For many years, Germany has been the most important trade partner of Poland, both in exports and imports. In 2014, sales to the German market increased on a year-over-year basis by 10% to EUR 42.6 billion, while the imports increased by 7% to EUR 36.4 billion. In both cases, the growth dynamics were higher than in the total trade. Germany’s share in Polish trade, in the case of imports, remained unchanged at a level of 22%, and in exports it increased by 1 pp to 26%. Among the top ten largest outlets in value terms, only Russia (a 4% share) was outside the EU. In the case of imports, the top ten largest suppliers included three third countries: Russia (a 11% share), China (11%) and the USA (2%). Trade with the top ten trade partners constituted 65% of exports and 67% of total imports. It is worth noticing the large decrease in the dynamics of purchases from Russia (-9% YOY) and Ukraine (-27%, which made this country fall out of the top ten recipients).
The year 2014 brought a minimal drop in the share of agricultural and food products in the total Polish foreign trade, whereas the growth rate of food exports and imports was noticeably lower than the total trade. The share of exports dropped by 0.1 pp to 13.1%, and of imports, by 0.2 pp to 8.9%. Of special interest is the slowdown of the growth rate of the share in exports, which had been growing quite strongly for the last three years. The dynamics of imports had been subject to minimal changes in the recent years. Despite weaker dynamics of trade in agricultural and food products than in total trade in 2014, the food trade balance has been positive for years, it increased by 7% to EUR 6.6 billion in 2014. The results of the Polish foreign trade in food, in 2014, were determined by exports to the CIS (-23% YOY), including, above all, Russia (-30%) and Ukraine (-22%), which is connected with the Russo-Ukrainian conflict, the Russian embargo on EU food (assorted products), and the strong depreciation of the rouble and hryvnia. The share of the CIS countries in the geographical structure of Polish food exports decreased in 2014 by 3 pp, from 11% to 8%.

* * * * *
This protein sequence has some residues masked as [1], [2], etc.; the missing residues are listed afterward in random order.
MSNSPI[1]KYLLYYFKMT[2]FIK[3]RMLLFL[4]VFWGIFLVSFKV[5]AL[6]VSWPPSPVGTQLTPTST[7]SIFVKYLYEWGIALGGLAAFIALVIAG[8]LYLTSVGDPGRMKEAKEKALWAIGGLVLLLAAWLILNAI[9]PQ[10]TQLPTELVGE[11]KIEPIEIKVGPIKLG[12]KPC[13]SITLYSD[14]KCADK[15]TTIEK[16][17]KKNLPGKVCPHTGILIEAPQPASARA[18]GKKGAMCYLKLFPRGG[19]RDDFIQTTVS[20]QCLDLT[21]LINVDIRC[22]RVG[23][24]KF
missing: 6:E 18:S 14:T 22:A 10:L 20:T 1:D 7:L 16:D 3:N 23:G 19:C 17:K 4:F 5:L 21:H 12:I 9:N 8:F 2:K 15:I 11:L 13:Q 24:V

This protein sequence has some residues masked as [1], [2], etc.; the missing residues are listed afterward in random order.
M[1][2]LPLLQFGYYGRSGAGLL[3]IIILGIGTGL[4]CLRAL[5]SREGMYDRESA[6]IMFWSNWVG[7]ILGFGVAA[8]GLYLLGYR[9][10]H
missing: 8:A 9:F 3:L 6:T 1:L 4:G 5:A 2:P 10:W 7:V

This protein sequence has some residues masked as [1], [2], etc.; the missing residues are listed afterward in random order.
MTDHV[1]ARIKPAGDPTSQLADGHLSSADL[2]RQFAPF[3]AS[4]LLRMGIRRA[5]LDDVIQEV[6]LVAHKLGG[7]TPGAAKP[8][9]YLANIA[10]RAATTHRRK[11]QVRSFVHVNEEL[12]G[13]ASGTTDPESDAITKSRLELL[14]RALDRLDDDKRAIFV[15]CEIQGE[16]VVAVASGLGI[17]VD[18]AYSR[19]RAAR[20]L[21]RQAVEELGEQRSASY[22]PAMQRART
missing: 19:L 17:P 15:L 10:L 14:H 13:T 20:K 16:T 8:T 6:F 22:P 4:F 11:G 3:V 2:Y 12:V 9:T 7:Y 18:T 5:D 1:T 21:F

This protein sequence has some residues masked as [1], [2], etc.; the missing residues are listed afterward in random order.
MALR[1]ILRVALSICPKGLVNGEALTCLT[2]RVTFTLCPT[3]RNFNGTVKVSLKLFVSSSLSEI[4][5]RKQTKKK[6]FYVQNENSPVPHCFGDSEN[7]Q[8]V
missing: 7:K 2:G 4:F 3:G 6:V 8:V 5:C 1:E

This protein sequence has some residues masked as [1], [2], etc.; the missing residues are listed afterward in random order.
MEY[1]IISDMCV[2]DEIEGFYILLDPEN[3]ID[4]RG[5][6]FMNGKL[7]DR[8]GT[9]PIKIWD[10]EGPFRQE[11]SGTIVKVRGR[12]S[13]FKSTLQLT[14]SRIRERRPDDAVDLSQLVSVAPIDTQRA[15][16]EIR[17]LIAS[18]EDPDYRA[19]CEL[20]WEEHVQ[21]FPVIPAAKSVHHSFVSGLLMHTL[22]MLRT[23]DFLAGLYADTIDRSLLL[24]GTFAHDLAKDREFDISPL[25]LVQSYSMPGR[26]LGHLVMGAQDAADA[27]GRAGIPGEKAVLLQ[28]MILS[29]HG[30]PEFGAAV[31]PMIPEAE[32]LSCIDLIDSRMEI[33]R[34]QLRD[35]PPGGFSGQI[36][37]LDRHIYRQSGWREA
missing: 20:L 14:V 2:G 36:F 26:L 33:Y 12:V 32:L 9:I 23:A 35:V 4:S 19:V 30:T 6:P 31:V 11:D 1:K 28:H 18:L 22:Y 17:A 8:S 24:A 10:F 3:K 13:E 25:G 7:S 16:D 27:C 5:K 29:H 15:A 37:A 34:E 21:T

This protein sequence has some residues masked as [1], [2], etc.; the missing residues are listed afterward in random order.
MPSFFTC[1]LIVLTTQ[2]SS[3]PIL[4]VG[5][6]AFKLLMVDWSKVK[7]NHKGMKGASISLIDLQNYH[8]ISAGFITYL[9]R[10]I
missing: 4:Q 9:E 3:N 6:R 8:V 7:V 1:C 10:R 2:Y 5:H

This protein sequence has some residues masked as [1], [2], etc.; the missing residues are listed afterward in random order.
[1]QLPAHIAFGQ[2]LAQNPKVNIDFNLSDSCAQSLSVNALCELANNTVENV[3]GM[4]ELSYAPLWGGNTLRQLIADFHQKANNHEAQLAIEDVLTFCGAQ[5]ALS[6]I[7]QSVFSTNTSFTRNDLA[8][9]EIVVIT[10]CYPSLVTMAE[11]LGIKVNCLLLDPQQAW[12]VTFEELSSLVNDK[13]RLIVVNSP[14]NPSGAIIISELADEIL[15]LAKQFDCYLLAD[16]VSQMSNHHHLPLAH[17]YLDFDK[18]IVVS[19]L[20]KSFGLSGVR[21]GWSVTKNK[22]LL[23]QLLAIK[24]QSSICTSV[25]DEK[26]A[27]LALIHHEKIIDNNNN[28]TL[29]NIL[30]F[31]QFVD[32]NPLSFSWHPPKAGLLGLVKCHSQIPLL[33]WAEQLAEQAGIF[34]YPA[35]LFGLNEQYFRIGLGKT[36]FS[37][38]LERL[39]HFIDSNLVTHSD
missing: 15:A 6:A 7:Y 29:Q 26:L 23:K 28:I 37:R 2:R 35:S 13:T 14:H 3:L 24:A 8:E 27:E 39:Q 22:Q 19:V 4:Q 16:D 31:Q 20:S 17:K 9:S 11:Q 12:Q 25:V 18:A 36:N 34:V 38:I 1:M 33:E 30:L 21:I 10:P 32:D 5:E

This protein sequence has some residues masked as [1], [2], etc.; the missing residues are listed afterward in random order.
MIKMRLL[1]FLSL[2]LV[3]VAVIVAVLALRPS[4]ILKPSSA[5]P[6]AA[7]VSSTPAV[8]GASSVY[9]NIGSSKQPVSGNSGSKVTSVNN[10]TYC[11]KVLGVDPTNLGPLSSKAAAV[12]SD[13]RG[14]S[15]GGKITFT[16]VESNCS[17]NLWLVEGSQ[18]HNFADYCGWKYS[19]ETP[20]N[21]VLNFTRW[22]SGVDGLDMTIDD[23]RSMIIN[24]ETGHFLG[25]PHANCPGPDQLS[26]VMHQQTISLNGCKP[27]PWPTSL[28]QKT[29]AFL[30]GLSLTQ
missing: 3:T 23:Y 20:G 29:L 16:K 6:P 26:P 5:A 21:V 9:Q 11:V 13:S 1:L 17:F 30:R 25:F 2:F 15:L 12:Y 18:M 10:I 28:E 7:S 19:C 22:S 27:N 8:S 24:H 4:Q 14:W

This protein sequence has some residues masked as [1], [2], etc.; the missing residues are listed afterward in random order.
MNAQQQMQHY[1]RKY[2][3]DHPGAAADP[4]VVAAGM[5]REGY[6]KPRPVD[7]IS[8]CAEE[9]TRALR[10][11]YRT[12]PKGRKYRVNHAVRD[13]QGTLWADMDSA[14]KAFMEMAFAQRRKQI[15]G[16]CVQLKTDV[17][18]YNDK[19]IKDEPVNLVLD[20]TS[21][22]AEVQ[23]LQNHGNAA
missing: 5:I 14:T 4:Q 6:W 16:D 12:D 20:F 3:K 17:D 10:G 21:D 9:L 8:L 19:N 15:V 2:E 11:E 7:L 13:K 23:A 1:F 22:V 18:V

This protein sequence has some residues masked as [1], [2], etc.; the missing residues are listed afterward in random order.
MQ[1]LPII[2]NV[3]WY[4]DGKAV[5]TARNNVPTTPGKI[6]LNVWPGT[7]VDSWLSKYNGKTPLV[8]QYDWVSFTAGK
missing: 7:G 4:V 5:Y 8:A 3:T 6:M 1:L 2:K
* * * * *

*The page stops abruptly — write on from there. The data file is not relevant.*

The Ministry of Economic Affairs expects that in 2015, the total Polish exports will increase by 5.5% to EUR 172.1 billion, and the imports will grow slightly slower, by 5% to EUR 173.9 billion (after a study in March 2015). The deficit will amount to EUR 1.8 billion and will be lower in the year-over-year approach.
Commodity structure of the agricultural and food trade
In 2014, the positive balance in the Polish agricultural and food trade increased per annum by 7% to EUR 6.5 billion. The positive trade balance in the section of processed products of animal origin and stimulants improved. In the animal section, the value of the export of milk and dairy products, meat and poultry offal, as well as processed meats increased. The positive balance in the trade of red meat decreased, mainly due to a significant drop in the export of pork and beef. The negative balance in the trade of live animals deepened again due to the continuing high imports of piglets and an increase in the purchase of poultry and cattle. In the plant section, a positive trade balance was recorded again. This was mainly caused by an increase in the export of wheat, grain mill products, starch, feed components and confectionery. The positive balance in the trade of sugar decreased due to a drop in export.
Polish agricultural and food exports were dominated by low-processed products constituting 58% of their value. Highly-processed products had a share of 24%, and unprocessed products – 19%. In comparison with 2013, the share of highly-processed products increased by 1 pp.